We met for two hours each week. During each session, I provided simple prompts to get members writing. We took small steps, writing for just a few minutes on each prompt, and gradually writing longer pieces.
From the first day, pens raced across paper and keyboards clicked, as we wrote about things we'd experienced, things we dreamt about, things we loved, and things we hated.
At the beginning we wrote about simple, universal themes, like the deli line at the super market, our friends, and our pets. As we got more confident with our writing and with each other, we let our pens talk about pain and fear, chemotherapy and radiation.
As we took turns reading what we had written, we heard our own unique voices, and our own unique stories. We learned as much about ourselves as we did about one another.
We laughed far more than we cried and we ate some very good cookies. We came together with blank pages, and we left with chapters that no one else could have written. We came together as strangers, and left as friends and writers.
Our first writing group was a success. I look forward to many more. I plan to begin another group in September, and hope to continue throughout the year, as long as I can find a few brave women who are willing to sit with me and write. As I told our first class, if you can talk, you can write.
Writing is powerful and effective, yet it has no side effects. It costs nothing, doesn't cause weight gain, doesn't involve physical exercise, and can be done in the comfort of your own home. I could never write a better prescription for any woman.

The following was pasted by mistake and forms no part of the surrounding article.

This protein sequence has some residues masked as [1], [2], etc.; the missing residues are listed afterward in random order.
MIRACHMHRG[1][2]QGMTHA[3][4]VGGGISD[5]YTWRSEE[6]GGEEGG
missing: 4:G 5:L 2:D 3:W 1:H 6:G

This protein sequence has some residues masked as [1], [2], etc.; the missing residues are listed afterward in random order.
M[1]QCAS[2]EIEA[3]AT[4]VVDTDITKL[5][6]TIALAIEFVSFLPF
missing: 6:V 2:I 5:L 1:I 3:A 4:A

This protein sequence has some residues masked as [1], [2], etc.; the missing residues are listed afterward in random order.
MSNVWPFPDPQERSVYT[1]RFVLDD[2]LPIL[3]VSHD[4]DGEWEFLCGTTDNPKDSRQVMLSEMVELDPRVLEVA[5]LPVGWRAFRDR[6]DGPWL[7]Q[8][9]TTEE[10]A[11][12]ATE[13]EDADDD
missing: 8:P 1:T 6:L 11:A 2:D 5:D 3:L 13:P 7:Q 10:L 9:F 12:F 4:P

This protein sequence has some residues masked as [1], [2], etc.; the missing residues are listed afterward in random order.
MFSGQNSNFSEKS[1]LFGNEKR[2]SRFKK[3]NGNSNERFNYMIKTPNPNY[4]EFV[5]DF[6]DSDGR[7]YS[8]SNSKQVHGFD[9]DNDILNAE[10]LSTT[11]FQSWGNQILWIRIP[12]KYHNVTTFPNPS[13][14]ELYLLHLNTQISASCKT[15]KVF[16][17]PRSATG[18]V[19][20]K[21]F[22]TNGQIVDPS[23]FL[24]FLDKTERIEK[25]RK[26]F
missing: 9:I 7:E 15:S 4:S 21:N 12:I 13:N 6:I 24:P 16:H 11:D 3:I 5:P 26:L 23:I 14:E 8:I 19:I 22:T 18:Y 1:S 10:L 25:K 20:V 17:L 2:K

If you've had cancer, or are going through treatment, write to me at email@example.com. You'll be glad you did. And please, tell your friends.
Dr. Natalie Mariano is a primary care internist who had a private practice in Falmouth for over twenty years. She worked at the VA Primary Care Clinic in Hyannis for the past ten years.
Although she loved practicing medicine, in recent years she has spent more time with her computer than with patients. She surprised herself by retiring from full-time practice this year, and is now hoping to begin writing a new chapter of her life.
Dr. Mariano has taken several writing workshops at Cotuit Center for the Arts (with the indefatigable Christine Rathbun Ernst), Fine Arts Work Center in Provincetown, and Truro Center for the Arts and has served on the board of the Cape Cod Writers Center.
She has been fortunate to have some of her short pieces published in several medical journals and anthologies, and in the Boston Globe Magazine. She has also enjoyed reading her stories on All Things Considered and on NPR's WCAI.
Each ten-week session meets for two hours. During each session, you'll be given simple prompts that will trigger
you to write. Your words don't have to be elaborate. They just have to be your own. Sharing your stories is optional.
NO PRIOR EXPERIENCE is necessary. If you can write a shopping list, you can join this group!
We don't worry about grammar or spelling. We don't criticize or judge.
If you can talk, you can write. It's that simple.